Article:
I drove down to the Flinders Ocean Beach today, also called Mushroom Reef due to the shape of the exposed reef at low tide. It is part of the Mornington Peninsula National Park. It was high tide and I walked along the sand looking for Hooded Plovers and other waders.
A birding minute or two at Flinders Ocean Beach
Singing Honeyeater in the strong wind, Flinders Ocean Beach, Flinders, Vic
Flinders Ocean Beach, Flinders, Vic
Second Cove, Flinders Ocean Beach
Juvenile Hooded Plover (without the signature black hood)
I walked along Elster Creek and into the wetlands a few weeks ago and watched a large Heron circle the wetlands and land in the shallow water. It attracted my attention as it was larger than usual and had a different flight shape – I had first thought it was a white-faced heron, but it did not look right. I moved along the edge of the wetlands until I could get a better view and was surprised to find a White-necked Heron. The first I have seen locally. I have usually seen them much further inland. While watching the heron two more came from behind the reeds and were immediately harassed by the roosting Silver Gulls. The local birds are not used to this large Heron and were dive bombing the herons when they moved around the wetlands hunting. When spooked the Heron raises its neck feathers in an aggressive display to make it look bigger and meaner. The three herons hunted around the small lake for the day and then moved on. I have not seem them since. There are many reports of this species around Melbourne at the moment and I believe that after a good breeding season further inland to the north they are now moving around as the inland wetlands dry out in late summer.
White-necked Heron, Elster Creek Wetlands, Elsternwick, Vic
Silver Gulls were harassing the Heron as it hunted in the shallows
Serendip Sanctuary at the base of the You Yangs, South-West of Melbourne, is a good place to practice your bird and animal photography. I like to visit the sanctuary a few times a year and see what wild birds have turned up. The Bush Stone Curlew and the Scarlet chested Parrot were in a walk through aviary along with many other species that are quite used to people. The Bush Stone Curlew uses it stillness and camouflaged plumage and freezes when threatened or nervous. While walking through the aviary we had to wait for the bird to stop freezing and move out of the way. It had to be hunting insects as it did not have to walk on the track we were on. The Scarlet-chested Parrot is rare in Victoria and usually found in inland Australia. The Magpie Geese are actually wild and are often found at Serendip especially when the water levels are higher. They are not the prettiest bird around – remind me more of a vulture than goose. Apparently they are very good eating in Northern Territory.
Bush Stone Curlew, Serendip Sanctuary, Lara, Victoria
I read about creating “birding minutes” a while back (and eventually I will find the article/blog and reference it). The concept is about recording a site and the experience of that moment, the conditions, location and sounds of the local birds. For my first minute I thought I would use my iPhone and a Rode mic but it did not turn out well so in future I will record using my Zoom and the Rode mic. I recorded my 1st Birding Minute last weekend at Greens Bush on the Mornington Peninsula. It is a favourite spot of mine for an early morning walk amongst varied forest and rainforest vegetation types and usually has many birds but on this occasion it was very still and quiet.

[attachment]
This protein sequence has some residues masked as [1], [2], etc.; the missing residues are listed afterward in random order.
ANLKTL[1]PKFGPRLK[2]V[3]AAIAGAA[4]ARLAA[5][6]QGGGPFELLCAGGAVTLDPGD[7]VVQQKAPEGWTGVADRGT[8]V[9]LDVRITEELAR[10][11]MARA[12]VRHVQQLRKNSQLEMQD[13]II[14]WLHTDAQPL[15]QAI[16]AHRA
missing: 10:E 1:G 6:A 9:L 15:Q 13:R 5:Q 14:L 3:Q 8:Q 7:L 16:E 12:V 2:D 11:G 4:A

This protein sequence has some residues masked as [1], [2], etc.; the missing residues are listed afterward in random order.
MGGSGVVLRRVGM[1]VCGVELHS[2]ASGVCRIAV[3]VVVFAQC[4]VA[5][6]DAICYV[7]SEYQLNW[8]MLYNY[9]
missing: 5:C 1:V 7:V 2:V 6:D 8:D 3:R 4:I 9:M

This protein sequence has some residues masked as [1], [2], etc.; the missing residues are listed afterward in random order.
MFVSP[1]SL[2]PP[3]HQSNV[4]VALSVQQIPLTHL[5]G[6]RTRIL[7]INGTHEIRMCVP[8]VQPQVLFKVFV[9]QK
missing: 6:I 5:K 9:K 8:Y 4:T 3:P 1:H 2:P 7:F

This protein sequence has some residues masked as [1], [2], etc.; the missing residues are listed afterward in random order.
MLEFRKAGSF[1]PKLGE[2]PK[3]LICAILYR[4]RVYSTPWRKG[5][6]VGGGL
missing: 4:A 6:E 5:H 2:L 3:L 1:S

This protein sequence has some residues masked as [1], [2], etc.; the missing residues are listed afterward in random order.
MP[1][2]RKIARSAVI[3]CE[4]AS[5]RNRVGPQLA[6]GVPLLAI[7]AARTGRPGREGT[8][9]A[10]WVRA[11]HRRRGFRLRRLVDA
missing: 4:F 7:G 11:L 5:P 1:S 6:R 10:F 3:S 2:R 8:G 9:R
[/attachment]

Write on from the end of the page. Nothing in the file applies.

When I visit Braeside Park I always look in a few key spots for one of my favourite birds – the Tawny Frogmouth. Around the carpark there is open area and plenty of medium sized trees that the frogmouths like to roost in during the day. They can be hard to find due to the habit of staying very still and elongating their body to look like a dead branch stump. I have been seeing a pair in the carpark for the last 5 years so knew they were here somewhere. It was hot and I was standing in small grove of Wattles in the shade while I was trying to figure out where the pair could be when I looked straight into the eyes of a frogmouth. I found 2 roosting at head height in front of me and when I turned around to move away so I wouldnt be so close I found another. These were the grown chicks from the pair that I usually see in this area. ( I photographed a parent sitting on the nest last year. )
In the action no-action pose
Blending right in
The 3rd frogmouth and I would guess a parent as it just ignored me as I almost stumbled into it at head height while moving away from the other two – the breeding pair in this area of the Park are used to people and their cars.
Rename a native rodent from water-rat to its aboriginal name “Rakali”, and you can change the public view on an ignored animal. A family of Rakalis on the St Kilda break water has been semi-tamed via a local fisherman feeding them bait, fish and little cheese snacks. The Rakali has a varied diet and can be quite aggressive in its hunting. I have seen one kill an injured Pink-eared duck at the Werribee Treatment Plant.
St Kilda pier and break water is a good place to get up close and personal with the Rakali family as well as the nesting and roosting Little Penguins. On this visit most were still out hunting and I only found one Penguin down a rock crevice burrow.
Little Penguin, St Kilda break water, Victoria
Rakali, St Kilda break water, being fed a snack (notice the rear web feet)